BYOB - Build Your Original Brand
5 Keys to Building Your Original Brand
At the Ritz-Carlton, the motto is clear enough:
"We are Ladies and Gentlemen serving Ladies and Gentlemen."
Everyone from the groundskeeper to the hotel General Manager knows the motto and demonstrate a consistent level of dedication to these words each and every day. Service--Stellar Service--is the third element in my five-part series on Building Your Original Brand. Stellar Service is also, perhaps, the most misunderstood of all five of these elements.
If I had a dollar for as many times as I've heard, "Okay team, we need to get back to the basics of service. Let's practice how we greet our guest and make eye contact." Really? In my book, how we greet our guests and make eye contact is not what sets us apart. What does set us apart? Exceeding guest expectations. Exceeding our own brand standards. Recovering gracefully from a service failure. Owning our own mistakes.
Just this past weekend, I encountered the perfect example of just how customer service can make or break our brand.
On Friday morning, my wife Melea, my daughter Monet, and I travel up to Tallahassee for a synchronized swimming meet. We arrived to our hotel, a well-known, high quality brand, at just around 1 p.m. After checking in, we got our luggage out of the car and headed to our hotel room. When we arrived to our hotel room, the first thing that we noticed was that the door was ajar. After further investigation, we realized that the deadbolt was thrown on the door which would not allow the door to close and lock. The mechanism was completely stuck with the deadbolt protruding out from the door. We immediately contact the front desk and they promptly moved us to a different hotel room. Now, in the past, Melea has worked as the Head Housekeeper for the same hotel brand and her immediate comment to me was that this room should never have been turned over by housekeeping because of the door issue.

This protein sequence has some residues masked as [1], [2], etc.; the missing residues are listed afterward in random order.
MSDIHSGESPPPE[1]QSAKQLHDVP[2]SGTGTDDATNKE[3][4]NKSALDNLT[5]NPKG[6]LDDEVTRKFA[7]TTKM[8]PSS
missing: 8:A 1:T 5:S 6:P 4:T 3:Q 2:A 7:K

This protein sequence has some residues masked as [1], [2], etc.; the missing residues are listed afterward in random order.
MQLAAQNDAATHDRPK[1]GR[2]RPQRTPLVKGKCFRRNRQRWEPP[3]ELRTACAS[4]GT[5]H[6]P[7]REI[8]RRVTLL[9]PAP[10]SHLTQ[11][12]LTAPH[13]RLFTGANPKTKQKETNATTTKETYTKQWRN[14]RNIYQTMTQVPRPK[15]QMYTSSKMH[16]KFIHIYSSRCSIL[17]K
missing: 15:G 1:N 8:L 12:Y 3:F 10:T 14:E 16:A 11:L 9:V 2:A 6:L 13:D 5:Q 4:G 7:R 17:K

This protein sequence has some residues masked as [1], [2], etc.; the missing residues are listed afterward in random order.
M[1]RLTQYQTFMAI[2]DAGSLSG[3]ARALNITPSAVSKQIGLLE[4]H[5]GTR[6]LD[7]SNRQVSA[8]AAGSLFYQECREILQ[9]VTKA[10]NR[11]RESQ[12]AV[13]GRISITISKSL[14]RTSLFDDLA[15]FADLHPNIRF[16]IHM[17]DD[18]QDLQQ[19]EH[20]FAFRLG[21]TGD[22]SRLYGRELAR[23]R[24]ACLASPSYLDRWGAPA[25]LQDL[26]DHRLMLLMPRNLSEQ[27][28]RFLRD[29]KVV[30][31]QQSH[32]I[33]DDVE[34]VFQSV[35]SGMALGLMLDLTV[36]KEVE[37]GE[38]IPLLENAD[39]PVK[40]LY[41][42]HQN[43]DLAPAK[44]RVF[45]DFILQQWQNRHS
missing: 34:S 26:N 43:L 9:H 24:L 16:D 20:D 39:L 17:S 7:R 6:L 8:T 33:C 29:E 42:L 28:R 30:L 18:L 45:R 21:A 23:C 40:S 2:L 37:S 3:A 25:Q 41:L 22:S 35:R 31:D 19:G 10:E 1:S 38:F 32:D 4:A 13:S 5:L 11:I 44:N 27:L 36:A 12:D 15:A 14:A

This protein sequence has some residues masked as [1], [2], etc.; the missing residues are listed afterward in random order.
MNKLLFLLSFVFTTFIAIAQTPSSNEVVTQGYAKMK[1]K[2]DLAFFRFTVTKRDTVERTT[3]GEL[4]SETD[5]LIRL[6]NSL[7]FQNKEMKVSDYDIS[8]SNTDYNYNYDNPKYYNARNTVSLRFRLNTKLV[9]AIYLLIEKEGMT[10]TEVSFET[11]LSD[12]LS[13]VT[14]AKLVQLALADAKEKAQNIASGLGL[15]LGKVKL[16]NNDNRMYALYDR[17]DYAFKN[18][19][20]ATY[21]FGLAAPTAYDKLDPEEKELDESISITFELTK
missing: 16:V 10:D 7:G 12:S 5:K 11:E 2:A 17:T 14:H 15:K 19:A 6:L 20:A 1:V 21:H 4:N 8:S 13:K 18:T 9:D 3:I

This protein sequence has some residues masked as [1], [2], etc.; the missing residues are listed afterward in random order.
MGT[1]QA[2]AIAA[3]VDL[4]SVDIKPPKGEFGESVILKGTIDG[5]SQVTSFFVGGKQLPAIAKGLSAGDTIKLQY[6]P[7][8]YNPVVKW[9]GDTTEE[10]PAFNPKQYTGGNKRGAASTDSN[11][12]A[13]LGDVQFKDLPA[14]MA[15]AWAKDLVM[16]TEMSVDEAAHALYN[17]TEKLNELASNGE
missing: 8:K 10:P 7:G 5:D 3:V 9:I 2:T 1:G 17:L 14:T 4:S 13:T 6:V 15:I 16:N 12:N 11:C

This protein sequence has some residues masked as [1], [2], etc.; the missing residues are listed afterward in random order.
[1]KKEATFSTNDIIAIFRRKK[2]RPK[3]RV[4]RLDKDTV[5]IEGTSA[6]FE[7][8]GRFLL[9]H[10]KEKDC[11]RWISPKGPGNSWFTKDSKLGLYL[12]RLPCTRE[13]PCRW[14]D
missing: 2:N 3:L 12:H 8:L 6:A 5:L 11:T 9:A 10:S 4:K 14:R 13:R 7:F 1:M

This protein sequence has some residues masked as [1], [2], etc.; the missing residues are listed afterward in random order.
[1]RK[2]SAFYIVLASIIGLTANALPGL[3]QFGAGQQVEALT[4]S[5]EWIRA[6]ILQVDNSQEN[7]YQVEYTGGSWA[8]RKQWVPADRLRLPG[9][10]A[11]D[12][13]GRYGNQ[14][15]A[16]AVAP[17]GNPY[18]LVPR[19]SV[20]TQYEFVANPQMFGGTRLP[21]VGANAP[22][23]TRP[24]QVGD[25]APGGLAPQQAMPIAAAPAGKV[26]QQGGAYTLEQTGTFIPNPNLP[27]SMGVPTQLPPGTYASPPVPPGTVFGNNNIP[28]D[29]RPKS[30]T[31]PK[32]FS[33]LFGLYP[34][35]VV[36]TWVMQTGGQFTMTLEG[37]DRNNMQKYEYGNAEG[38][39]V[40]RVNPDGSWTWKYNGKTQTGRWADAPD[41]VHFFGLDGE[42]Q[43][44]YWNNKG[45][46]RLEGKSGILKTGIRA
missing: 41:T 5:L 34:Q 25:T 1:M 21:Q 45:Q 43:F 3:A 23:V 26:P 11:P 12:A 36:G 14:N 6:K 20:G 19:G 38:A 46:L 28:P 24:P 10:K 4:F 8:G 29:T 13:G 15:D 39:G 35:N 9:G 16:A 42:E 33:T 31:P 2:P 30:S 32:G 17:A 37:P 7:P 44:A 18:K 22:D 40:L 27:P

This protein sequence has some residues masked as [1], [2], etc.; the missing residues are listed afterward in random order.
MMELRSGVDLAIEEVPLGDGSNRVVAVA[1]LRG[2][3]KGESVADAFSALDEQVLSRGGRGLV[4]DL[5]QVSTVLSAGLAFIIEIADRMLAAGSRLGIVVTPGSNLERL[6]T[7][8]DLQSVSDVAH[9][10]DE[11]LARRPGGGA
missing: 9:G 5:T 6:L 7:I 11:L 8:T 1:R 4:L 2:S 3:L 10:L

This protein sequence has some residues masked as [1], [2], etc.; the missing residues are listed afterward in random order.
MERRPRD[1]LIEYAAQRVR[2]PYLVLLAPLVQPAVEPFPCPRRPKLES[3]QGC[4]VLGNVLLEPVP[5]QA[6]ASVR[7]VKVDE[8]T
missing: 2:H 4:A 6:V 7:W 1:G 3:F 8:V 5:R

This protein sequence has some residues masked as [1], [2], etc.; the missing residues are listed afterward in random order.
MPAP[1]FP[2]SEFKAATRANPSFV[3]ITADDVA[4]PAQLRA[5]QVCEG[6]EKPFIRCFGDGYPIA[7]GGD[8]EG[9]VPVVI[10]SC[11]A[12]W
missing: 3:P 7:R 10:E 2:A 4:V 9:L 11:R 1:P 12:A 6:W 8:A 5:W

After checking into our second room, we realized that we needed extra pillows for the evening and so we promptly called the front desk to ask for them. In the meantime, we drove to Panama City to meet a friend for dinner. When we returned to the hotel at around 10:30 PM, there were still no extra pillows in our room. Melea called the front desk and again requested the extra pillows be brought to our room. The Front Desk Associate acknowledged our request and assured us that the pillows would be brought to our room promptly. Now, at this point, it's getting late and everyone just wants to get to bed. My daughter's call time is 7 AM -- bright and early-- but still no pillows.
Now it's 11:30 PM and I decided to pick up the phone and call the Front Desk. Remember, it's late and I'm fairly annoyed at this point and so, in an irritated tone, I explained to the Front Desk Associate that I was in room 131 and that we had already requested pillows twice. I continued, "I guess we just must not be that important and so I wanted to call you to let you know that we get it--we're not that important to you. Message received. Thanks." Before she could respond, I hung up the phone and plopped back down on the bed.
Moments later, the phone in our hotel room rang and I turned to Melea, knowing full well who was on the other end of that call. I asked if she wanted to take it this time. She smiled and agreed.
Melea picked up the phone and answer "Hello."
The Front Desk Associate began, "Hi, this is the Front Desk. Before I could explain that there was a call in front of you, I got hung up on."
Melea responded, "Well, we actually asked for pillows this afternoon at around 2 o'clock and so we were certainly before any other requests that you received this evening."
The front desk agent responded, "Well, I didn't come in until 3 o'clock so I don't know what happened then. I can only speak for what happened when we got the request tonight."